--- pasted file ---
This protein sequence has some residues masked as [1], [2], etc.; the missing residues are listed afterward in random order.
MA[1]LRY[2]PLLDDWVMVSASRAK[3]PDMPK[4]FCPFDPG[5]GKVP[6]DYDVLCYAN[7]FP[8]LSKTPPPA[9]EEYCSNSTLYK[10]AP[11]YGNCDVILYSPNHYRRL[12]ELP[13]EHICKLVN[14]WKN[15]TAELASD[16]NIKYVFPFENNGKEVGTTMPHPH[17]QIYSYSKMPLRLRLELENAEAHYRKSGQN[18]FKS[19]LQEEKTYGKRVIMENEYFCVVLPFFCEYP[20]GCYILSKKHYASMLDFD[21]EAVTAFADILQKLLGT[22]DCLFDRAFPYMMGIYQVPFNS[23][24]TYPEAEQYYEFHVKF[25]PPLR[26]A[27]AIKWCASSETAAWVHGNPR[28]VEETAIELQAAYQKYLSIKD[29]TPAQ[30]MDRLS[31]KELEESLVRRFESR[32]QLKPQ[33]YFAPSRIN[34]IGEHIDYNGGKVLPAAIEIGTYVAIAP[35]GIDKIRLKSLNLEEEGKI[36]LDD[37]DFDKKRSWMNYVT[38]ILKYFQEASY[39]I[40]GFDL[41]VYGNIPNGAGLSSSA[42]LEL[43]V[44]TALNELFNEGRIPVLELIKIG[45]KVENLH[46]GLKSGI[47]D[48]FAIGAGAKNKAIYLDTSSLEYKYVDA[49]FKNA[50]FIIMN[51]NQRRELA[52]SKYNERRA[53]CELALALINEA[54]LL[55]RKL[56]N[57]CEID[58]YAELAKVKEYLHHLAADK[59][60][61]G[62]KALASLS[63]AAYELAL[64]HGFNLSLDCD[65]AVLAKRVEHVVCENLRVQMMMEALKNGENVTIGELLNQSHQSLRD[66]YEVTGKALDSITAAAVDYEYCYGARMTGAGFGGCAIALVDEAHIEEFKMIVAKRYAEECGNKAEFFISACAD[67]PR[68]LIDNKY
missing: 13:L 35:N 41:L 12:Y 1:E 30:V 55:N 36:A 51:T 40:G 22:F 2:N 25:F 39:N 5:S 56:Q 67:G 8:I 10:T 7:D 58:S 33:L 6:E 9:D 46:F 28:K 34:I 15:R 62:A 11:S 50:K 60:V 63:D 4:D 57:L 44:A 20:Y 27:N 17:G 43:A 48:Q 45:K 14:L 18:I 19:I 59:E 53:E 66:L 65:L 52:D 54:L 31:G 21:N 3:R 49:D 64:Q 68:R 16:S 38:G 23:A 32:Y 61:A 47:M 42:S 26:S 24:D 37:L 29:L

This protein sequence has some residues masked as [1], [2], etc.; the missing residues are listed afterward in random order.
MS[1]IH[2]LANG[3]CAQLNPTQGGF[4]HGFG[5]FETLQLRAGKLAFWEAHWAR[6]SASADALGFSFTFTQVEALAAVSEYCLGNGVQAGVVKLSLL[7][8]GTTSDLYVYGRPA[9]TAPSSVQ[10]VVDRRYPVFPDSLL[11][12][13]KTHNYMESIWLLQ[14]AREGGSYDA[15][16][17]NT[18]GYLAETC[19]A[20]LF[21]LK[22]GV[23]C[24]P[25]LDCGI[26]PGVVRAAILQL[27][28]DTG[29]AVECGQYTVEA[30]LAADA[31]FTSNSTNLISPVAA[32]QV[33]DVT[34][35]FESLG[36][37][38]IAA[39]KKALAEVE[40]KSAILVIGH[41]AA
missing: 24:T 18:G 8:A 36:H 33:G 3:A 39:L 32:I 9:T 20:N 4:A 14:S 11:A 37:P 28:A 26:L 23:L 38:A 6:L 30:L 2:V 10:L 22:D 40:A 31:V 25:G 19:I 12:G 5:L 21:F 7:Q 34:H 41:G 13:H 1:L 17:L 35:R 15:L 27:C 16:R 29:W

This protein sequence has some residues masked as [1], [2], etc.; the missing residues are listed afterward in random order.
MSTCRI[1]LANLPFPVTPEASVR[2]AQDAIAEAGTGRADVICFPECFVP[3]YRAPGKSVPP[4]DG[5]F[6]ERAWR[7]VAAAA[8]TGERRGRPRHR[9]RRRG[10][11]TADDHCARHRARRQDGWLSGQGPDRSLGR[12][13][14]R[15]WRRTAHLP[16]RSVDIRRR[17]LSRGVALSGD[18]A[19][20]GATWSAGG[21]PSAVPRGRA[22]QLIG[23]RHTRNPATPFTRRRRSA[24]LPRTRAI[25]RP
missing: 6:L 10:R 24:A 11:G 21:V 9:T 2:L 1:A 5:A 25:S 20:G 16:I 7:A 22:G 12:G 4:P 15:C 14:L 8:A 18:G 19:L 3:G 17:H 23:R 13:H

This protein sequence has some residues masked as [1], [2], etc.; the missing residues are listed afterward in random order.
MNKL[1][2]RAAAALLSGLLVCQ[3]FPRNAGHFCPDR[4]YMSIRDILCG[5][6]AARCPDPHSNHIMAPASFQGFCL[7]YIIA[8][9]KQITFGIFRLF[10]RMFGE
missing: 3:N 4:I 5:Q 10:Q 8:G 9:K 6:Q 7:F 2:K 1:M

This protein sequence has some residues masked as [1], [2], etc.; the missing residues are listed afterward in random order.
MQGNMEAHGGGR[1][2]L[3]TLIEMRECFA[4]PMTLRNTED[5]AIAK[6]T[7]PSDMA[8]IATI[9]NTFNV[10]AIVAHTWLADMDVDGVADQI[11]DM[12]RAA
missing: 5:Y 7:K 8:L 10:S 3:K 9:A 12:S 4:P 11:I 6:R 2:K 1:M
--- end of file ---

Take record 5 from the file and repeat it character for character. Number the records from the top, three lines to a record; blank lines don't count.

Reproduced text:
This protein sequence has some residues masked as [1], [2], etc.; the missing residues are listed afterward in random order.
MQGNMEAHGGGR[1][2]L[3]TLIEMRECFA[4]PMTLRNTED[5]AIAK[6]T[7]PSDMA[8]IATI[9]NTFNV[10]AIVAHTWLADMDVDGVADQI[11]DM[12]RAA
missing: 5:Y 7:K 8:L 10:S 3:K 9:A 12:S 4:P 11:I 6:R 2:K 1:M